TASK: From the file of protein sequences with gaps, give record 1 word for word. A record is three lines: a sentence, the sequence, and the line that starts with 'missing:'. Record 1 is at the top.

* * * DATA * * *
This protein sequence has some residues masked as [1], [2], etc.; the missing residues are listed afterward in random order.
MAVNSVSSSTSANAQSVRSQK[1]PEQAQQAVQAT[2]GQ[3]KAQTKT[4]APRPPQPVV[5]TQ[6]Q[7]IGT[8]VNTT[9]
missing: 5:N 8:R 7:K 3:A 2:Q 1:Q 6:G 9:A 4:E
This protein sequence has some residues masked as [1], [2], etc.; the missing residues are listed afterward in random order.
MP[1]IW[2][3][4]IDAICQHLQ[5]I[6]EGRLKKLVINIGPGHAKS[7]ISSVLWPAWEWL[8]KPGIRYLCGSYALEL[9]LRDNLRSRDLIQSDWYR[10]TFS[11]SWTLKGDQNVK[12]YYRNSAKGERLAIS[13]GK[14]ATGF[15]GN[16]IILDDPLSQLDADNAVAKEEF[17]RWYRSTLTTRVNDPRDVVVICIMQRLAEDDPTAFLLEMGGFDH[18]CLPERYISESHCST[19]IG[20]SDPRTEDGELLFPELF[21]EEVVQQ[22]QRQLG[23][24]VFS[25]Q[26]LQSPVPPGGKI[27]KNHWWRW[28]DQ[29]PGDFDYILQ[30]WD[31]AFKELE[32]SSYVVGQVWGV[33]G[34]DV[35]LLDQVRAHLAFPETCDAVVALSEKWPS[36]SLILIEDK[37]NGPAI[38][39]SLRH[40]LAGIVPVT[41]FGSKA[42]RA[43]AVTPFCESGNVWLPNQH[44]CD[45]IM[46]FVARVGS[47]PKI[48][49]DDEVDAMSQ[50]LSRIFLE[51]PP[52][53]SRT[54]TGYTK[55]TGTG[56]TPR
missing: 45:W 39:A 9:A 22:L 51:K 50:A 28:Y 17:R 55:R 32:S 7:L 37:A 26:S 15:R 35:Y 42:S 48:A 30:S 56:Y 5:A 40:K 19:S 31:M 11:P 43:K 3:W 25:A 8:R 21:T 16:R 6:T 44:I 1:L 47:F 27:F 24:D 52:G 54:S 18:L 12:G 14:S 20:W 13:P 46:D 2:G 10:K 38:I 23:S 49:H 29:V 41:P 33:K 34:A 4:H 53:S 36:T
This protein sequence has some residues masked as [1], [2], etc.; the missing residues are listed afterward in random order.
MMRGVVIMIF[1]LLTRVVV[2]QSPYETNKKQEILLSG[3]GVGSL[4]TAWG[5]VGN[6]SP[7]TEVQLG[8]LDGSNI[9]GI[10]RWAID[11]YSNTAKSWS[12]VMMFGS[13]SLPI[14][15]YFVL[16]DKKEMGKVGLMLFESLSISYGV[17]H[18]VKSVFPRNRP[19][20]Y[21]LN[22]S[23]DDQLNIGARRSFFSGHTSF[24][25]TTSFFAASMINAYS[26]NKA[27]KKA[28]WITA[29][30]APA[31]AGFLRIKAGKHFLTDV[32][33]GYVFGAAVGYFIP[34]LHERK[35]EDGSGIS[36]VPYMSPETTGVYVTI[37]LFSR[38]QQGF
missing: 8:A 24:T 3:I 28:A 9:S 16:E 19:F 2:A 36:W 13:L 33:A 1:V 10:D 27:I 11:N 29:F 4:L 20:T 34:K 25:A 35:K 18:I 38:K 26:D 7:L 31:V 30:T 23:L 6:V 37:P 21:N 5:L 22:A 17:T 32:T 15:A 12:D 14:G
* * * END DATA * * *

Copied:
This protein sequence has some residues masked as [1], [2], etc.; the missing residues are listed afterward in random order.
MAVNSVSSSTSANAQSVRSQK[1]PEQAQQAVQAT[2]GQ[3]KAQTKT[4]APRPPQPVV[5]TQ[6]Q[7]IGT[8]VNTT[9]
missing: 5:N 8:R 7:K 3:A 2:Q 1:Q 6:G 9:A 4:E